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For the last several decades, the debate regarding both the restriction and availability of firearms within the United States has been characterized by a stalemate between an individual right to bear arms based on the Second Amendment to the United States Constitution and the responsibility of government to prevent crime, maintain order and protect the wellbeing of its citizens.

Political arguments of gun politics in the United States center around disagreements that range from the practical – does gun ownership cause or prevent crime? – to the constitutional – how should the Second Amendment be interpreted? – to the ethical – what should the balance be between an individual’s right of self-defense through gun ownership and the People’s interest in maintaining public safety? Political arguments about gun rights fall into two basic categories, first, does the government have the authority to regulate guns, second, if it does, is it an effective tool for public safety.

In the wake of several high-profile shootings — The recent killings of 26 people – 20 of them of them children — in an attack in an elementary school in central Connecticut, the murder of 12 moviegoers a in Aurora, Colo.; the killing of six people in a Sikh temple near Milwaukee, Wisc.; and the recent shooting at the Empire State Building— gun violence has continued to cover front pages of newspapers across the country. The Bureau of Alcohol, Tobacco, Firearms and Explosives reported that 8,793 guns were collected in New York in 2011, but only 1,595 of them in a New York-based purchase. This means that almost 7,200 guns were brought into New York last year from outside the state; this allows those individuals who cannot legally own a gun have easy access to one.

According to a report called “Protect Children, Not Guns”, by the Children Defense Fund, in 2008, 2,947 children and teens died from guns in the United States and 2,793 died in 2009 for a total of 5,740—one child or teen every three hours, eight every day, 55 every week for two years. In 2008 and 2009, gun homicide was the leading cause of deaths among black teens. High populated cities in Westchester like Yonkers and Mt. Vernon have had a long history of gun violence. In 2008 and 2009, Mt. Vernon has averaged a homicide a month. Homicides in big cities like Chicago have outpaced the murders of US troops in Afghanistan. The Huffington Post reported that more Chicago residents — 228 — have been killed so far this year in the city than the number of U.S. troops killed in Afghanistan – 144 — over the same period.The most recent analysis of data from 23 high-income countries reported that 87 percent of children under age 15 killed by guns in these nations lived in the United States. And the U.S. gun homicide rate for teens and young adults 15 to 24 was 42.7 times higher than the combined gun homicide rate for that same age group in the other countries.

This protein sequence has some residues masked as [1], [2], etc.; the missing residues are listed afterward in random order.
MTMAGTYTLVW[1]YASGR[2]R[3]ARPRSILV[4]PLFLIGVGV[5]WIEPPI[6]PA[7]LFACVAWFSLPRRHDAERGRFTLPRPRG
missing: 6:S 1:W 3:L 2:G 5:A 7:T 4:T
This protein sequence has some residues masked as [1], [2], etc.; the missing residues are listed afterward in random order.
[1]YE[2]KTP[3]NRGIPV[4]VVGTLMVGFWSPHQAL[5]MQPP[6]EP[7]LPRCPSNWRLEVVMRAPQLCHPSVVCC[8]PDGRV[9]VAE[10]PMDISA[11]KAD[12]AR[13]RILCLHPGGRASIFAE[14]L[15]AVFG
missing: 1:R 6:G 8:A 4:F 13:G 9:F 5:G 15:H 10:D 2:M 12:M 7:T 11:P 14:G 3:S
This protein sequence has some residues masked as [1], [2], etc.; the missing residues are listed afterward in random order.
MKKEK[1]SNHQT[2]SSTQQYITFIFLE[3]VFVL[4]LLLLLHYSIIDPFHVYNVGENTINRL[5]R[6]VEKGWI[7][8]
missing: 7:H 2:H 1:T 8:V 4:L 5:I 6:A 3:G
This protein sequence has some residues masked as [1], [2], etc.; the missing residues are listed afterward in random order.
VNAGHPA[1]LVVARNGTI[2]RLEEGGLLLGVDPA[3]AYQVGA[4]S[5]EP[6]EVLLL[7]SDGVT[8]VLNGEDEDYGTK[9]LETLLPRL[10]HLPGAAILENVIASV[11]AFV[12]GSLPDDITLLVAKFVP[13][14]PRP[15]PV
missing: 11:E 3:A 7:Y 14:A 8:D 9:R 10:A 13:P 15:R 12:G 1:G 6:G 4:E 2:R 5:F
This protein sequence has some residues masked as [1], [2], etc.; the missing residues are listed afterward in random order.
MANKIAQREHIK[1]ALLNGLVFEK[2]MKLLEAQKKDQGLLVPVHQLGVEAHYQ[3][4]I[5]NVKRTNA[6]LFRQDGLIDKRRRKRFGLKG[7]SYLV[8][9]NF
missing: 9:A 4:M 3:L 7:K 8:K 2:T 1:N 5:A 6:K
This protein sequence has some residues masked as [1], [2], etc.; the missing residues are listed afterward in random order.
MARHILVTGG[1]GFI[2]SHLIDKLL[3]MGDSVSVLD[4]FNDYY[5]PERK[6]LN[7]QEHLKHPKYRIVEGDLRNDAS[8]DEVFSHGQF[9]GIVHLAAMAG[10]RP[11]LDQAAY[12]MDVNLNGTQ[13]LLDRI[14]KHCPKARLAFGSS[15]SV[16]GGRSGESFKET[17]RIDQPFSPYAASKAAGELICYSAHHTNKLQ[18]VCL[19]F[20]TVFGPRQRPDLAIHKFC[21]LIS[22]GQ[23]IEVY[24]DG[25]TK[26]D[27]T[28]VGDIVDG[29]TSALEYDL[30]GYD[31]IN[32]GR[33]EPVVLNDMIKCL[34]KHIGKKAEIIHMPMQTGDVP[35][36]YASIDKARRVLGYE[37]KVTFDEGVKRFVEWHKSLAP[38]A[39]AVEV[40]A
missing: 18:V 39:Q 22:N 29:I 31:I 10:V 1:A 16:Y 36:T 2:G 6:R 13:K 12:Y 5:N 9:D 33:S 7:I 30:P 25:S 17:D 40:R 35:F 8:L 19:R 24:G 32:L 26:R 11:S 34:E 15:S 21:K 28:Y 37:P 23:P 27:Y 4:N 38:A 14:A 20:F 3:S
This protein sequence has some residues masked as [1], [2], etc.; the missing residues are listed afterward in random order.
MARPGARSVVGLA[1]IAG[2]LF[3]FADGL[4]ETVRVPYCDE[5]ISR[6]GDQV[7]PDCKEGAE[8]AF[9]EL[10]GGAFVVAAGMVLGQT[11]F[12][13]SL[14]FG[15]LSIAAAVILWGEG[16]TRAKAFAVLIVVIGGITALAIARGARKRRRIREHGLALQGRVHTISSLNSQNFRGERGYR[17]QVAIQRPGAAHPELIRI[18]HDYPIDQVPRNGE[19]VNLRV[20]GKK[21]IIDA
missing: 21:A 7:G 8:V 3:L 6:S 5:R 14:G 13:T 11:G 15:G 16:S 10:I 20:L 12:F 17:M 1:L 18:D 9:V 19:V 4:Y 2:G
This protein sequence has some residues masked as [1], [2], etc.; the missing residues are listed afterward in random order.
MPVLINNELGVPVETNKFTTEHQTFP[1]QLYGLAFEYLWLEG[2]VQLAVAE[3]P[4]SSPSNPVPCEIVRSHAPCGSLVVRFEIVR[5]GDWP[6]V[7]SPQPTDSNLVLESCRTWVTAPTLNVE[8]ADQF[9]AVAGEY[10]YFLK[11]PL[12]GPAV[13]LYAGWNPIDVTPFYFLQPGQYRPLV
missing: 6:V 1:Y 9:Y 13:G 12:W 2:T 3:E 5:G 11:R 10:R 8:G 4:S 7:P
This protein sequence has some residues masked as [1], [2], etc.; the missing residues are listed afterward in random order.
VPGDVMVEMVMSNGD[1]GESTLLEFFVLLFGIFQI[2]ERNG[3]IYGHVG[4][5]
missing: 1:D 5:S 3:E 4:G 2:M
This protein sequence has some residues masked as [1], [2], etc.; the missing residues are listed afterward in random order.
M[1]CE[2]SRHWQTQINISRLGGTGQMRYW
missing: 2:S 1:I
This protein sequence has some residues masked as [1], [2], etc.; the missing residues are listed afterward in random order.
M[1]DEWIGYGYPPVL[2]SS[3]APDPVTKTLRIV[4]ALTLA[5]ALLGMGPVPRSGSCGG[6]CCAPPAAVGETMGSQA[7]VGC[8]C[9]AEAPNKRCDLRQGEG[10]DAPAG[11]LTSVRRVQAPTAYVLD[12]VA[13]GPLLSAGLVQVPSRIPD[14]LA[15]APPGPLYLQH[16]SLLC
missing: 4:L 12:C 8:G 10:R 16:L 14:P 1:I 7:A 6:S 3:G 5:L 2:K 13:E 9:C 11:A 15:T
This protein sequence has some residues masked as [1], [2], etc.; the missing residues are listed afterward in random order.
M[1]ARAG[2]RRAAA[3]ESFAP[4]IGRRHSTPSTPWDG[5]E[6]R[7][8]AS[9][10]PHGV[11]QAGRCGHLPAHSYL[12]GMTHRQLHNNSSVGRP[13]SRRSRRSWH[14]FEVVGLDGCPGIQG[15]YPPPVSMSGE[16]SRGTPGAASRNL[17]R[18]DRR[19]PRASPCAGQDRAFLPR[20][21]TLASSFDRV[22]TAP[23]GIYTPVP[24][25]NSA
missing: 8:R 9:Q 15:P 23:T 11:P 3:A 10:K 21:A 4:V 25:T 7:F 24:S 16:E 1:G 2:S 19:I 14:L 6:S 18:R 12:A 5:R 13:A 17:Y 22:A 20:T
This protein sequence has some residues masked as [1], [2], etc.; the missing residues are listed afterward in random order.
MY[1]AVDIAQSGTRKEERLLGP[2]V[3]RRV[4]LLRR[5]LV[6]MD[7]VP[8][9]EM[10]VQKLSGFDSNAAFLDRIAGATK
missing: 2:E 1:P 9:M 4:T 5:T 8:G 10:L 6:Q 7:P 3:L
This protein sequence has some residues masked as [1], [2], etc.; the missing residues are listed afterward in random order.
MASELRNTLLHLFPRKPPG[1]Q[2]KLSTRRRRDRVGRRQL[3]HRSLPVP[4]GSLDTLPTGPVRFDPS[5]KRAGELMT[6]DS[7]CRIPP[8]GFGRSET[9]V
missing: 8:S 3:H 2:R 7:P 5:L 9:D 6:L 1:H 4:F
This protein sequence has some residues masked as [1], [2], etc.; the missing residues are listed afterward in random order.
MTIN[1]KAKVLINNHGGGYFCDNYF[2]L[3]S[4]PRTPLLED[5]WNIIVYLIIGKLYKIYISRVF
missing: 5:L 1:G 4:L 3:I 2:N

With all the homicides of children and innocent people organizations like the National Rifle Association (NRA) continues to lobby against any legislation that is designed for public safety. The NRA has gone to great lengths (and spends a huge sum of money) to defend the right to bear arms. It is opposed to virtually every form of gun control, including restrictions on owning assault weapons, background checks for gun owners, and registration of firearms. Between 2001 and 2010, the NRA spent between $1.5 million and $2.7 million on federal-level lobbying efforts. During the 2010 election cycle, the NRA spent more than $7.2 million on independent expenditures at the federal level — messages that advocate for or against political candidates. These messages primarily supported Republican candidates or opposed Democratic candidates. The NRA also used their political clout to influ­ence members in the United State Congress to hold the US Attorney General in contempt. This political move by the NRA is a prime example how money can influence any politicians vote and their agenda even if it puts our public safety in jeopardy.